Images of mothers handing their babies over to soldiers while desperately trying to get them out of Kabul as it fell to the Taliban are seared into the minds of many.
But it was a story about dogs and cats that threatened to take over in August 2021 as Pen Farthing desperately tried to get the dogs his Nowzad charity had rescued, and their staff, out of Afghanistan.
Supporters raised hundreds of thousands of pounds to charter a flight to evacuate them, but the former Marine, Mr Farthing, accused the Foreign Office of blocking the evacuation flight.
Farthing and her animals finally left Afghanistan on August 28, two days before the last British evacuation flight as part of Operation Pitting. The Taliban did not allow some of their staff to enter the airport, despite being granted British visas, but they managed to leave via Pakistan.
Read more: Prime Minister’s aide ‘contacted a charter company to secure a plane to evacuate animals from Kabul’
controversy at the time
While Mr. Farthing received a lot of support when he tried to get the animals and his staff out, there was also a lot of criticism of him and the government’s response.
One of the main issues of controversy was claims that animal lives were being placed above human lives, with the British leaving behind hundreds of Afghans eligible for evacuation.
The government was accused of allowing British troops to divert their attention from evacuating people to help get the dogs out and wasting valuable time when humans could have been evacuated.
Farthing was also accused of threatening special adviser to the Secretary of Defense, Ben Wallace, with a leaked voicemail accusing him of blocking the flight and warning that he would “destroy” it if he did not immediately approve the flight.
The charity’s boss apologized, saying he did so “out of frustration” but denied the other claims, saying his charter flight needed no troops, was privately paid for and given the go-ahead by the government.
Did Boris Johnson intervene personally?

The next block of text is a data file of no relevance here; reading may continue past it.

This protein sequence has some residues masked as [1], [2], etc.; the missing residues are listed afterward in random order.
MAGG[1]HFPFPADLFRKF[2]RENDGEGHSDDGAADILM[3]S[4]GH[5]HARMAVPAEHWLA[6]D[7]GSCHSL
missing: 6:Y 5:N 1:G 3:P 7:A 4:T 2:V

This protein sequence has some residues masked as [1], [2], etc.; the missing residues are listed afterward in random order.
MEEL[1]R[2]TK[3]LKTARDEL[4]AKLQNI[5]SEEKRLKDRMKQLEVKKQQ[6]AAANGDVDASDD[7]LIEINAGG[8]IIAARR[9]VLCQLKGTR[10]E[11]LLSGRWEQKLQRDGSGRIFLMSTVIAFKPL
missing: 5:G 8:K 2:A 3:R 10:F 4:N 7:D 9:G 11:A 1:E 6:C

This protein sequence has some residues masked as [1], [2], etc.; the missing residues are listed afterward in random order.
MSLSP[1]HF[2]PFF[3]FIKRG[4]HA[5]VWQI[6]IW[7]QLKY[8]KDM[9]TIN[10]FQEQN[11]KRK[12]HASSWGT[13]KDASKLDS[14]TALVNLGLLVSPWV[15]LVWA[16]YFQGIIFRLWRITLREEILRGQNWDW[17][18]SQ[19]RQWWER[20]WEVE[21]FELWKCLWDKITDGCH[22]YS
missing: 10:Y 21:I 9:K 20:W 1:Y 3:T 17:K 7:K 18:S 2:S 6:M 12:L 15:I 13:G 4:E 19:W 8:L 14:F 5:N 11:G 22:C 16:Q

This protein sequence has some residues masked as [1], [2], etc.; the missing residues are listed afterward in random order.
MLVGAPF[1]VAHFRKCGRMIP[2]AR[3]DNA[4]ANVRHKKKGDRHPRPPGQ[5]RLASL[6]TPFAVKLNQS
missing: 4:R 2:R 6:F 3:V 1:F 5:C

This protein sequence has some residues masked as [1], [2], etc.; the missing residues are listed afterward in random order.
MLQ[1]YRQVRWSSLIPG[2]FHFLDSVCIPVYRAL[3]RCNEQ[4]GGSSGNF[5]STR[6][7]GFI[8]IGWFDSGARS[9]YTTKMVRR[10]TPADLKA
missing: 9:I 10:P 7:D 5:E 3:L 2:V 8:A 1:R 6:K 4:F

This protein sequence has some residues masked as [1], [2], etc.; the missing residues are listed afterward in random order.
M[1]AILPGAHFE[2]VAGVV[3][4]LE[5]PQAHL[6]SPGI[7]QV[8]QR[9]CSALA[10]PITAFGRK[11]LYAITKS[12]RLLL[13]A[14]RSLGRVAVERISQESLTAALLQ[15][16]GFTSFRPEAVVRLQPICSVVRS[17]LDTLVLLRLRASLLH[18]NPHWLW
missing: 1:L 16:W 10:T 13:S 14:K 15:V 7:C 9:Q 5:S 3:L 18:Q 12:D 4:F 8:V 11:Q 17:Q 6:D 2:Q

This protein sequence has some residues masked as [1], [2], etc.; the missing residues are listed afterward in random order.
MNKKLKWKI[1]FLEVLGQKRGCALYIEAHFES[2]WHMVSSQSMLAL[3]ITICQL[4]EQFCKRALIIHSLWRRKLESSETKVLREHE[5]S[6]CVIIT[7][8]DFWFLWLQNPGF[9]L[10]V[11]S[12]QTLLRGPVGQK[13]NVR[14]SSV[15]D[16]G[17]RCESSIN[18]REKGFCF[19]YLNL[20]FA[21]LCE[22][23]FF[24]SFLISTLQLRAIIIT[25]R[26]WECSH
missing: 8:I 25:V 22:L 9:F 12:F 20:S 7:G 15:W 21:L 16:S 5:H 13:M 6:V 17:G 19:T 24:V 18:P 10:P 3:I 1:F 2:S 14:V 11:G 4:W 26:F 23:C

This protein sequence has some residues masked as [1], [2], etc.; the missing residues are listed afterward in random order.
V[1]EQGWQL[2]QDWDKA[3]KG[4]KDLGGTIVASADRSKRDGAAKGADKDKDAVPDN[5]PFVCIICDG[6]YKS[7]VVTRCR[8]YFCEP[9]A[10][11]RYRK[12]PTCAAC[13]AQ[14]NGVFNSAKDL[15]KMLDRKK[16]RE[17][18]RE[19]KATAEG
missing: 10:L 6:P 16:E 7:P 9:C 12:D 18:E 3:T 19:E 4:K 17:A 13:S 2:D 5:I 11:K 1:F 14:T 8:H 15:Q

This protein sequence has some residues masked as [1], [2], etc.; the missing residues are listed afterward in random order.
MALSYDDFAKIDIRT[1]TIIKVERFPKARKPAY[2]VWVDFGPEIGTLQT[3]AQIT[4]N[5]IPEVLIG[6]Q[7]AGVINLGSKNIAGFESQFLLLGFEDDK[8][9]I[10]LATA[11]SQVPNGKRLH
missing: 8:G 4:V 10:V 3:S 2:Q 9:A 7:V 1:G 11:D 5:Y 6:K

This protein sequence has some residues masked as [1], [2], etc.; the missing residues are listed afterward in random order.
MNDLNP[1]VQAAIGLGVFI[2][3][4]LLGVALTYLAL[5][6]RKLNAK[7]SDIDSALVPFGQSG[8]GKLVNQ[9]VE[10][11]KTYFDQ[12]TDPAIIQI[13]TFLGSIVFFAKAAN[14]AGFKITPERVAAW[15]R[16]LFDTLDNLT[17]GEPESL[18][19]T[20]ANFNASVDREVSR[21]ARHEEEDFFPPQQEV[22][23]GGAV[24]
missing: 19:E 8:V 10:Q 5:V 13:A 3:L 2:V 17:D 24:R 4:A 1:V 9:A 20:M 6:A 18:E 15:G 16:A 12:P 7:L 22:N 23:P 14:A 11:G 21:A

At the time, the prime minister denied intervening to remove the dogs, saying on January 27 that it was “total rhubarb” that he approved the airlift.
But Dominic Dyer, a friend of Farthing’s who coordinated the Nowzad evacuation, said he put pressure on Johnson’s wife, Carrie, who is a friend.
Dyer said he had no doubt that she persuaded her husband to intervene.
Then Raphael Marshall, a former Foreign Office employee involved in Operation Pitting, gave written evidence to parliament that the Foreign Office had “been instructed” by the Prime Minister to use “considerable capacity” to help evacuate the animals.
He also alleged that British soldiers put themselves at risk to help them.
But Farthing denied this, telling the government that Marshall’s evidence is “unverified” and “nonsense.”
Why has the topic come up again?
As part of an ongoing investigation into the evacuation from Afghanistan, the Foreign Affairs Select Committee released relevant documents in late January 2022.
This included an email to the Foreign Ministry evacuation team from an official saying that Nowzad had “received a lot of publicity” and that “the prime minister had just authorized the evacuation of his staff and animals”.
In December 2021, Johnson said “complete nonsense” had intervened.
One of the newly released documents, from Mr. Raphael to the committee, said that a colleague told the team “we are doing the dogs” and that the Prime Minister had issued this instruction at an emergency COBRA meeting or Council of National security.
He also told the committee that “several” colleagues had sent messages to Teams saying they had been instructed by the prime minister to “call Nowzad staff for evacuation.”
The prime minister’s assistant ‘negotiated with Nowzad evacuation with charter company’
Following the publication of the latest emails, an employee of a charter company told Sky News that the Prime Minister’s parliamentary assistant, Trudy Harrison, contacted them to try to get a plane to transport Farthing and her dogs out of Kabul.
The employee said Ms Harrison, who is also a Copeland MP, made it clear to the company that she worked for the prime minister, repeatedly referring to the “boss” and the firm felt it was obvious her requests came with the backing. of the prime minister.
Ms. Harrison confirmed that she had contacted several companies to help with the evacuation effort and said that she was the Prime Minister’s assistant, but said that he was not involved in the plans.